Changes To The Field Of Student Loan Advocacy
Effective on the first of this month, Seth Frotman has resigned from his position as student loan ombudsman. Some people may not be aware of what that position entails, though, and therefore the impact might be lost on them. But either way, aftershocks will be felt for some time to come.
The student loans ombudsman position was created in 2010 by Congress as part of the efforts for the Dodd-Frank Wall Street Reform and Consumer Protection Act. Frotman worked with current and potential future loan borrowers, answering questions, and reviewing complaints about lenders, servicers, and debt collectors. Helping return a staggering 750 million dollars to borrowers harmed by predatory business practices, Frotman’s resignation marks the end of a short but welcomed era of his time assisting borrowers.
The major part of his resignation that’s sending shock waves, though, was his words in his resignation letter. Frotman’s resignation letter said, “it has become clear that consumers no longer have a strong, independent Consumer Bureau on their side.” The letter went on about why he specifically felt this way, in relation to things like the public student loan forgiveness program being potentially ended and a change of student loan forgiveness rules, amongst other things.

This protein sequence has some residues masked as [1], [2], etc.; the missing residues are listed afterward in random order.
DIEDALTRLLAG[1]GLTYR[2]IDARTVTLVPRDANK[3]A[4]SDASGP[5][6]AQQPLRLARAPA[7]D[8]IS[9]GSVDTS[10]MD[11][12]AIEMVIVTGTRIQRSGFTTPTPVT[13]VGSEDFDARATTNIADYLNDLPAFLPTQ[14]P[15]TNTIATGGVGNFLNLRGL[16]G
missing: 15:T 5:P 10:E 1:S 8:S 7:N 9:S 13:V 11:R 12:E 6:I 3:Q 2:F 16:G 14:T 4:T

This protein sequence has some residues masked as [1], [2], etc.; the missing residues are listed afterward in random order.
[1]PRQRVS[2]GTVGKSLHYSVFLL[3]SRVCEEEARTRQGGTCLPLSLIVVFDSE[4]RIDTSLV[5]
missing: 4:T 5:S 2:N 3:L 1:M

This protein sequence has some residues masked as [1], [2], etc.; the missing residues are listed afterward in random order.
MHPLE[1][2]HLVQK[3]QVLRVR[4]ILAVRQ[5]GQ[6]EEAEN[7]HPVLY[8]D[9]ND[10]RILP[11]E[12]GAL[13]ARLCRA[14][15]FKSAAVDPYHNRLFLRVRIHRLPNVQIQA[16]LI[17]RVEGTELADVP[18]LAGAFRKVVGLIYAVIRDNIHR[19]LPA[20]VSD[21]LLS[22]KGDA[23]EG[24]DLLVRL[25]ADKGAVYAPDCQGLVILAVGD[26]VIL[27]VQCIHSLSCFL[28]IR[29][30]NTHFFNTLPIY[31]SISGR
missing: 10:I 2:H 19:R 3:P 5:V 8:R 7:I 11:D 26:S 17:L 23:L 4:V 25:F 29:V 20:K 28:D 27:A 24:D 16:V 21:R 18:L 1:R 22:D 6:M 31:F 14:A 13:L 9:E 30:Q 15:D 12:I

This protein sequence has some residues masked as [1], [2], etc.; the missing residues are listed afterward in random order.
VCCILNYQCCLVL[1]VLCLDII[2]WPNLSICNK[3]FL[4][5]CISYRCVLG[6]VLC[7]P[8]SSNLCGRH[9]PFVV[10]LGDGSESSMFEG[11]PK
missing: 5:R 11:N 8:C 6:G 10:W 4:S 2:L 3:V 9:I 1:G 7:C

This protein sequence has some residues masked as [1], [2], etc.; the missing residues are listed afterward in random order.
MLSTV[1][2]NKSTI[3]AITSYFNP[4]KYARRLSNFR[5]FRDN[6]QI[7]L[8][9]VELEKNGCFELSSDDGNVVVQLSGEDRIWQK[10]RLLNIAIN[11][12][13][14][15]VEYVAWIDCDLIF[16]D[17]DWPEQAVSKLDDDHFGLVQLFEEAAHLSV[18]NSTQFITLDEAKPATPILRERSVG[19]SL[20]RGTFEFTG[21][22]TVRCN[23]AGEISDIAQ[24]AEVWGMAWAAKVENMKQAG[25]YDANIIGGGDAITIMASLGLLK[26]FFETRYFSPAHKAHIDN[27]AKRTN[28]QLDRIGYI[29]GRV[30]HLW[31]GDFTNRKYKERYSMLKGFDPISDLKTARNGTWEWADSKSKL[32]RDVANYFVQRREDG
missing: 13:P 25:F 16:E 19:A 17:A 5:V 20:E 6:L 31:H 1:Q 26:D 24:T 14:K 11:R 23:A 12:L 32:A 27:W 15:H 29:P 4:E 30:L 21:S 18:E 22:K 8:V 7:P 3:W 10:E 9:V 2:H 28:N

For borrowers keeping up with the changing landscape of handling student loans, this may or may not come as a surprise. But it might also come with some worry that the inevitable bad apples that every large entity has might be poisoning the bushel for everyone else. Handling student loans isn’t a short-term game, so it will take some time to see how everything lays out with this latest change to the field, but almost certainly it won’t be a small change.
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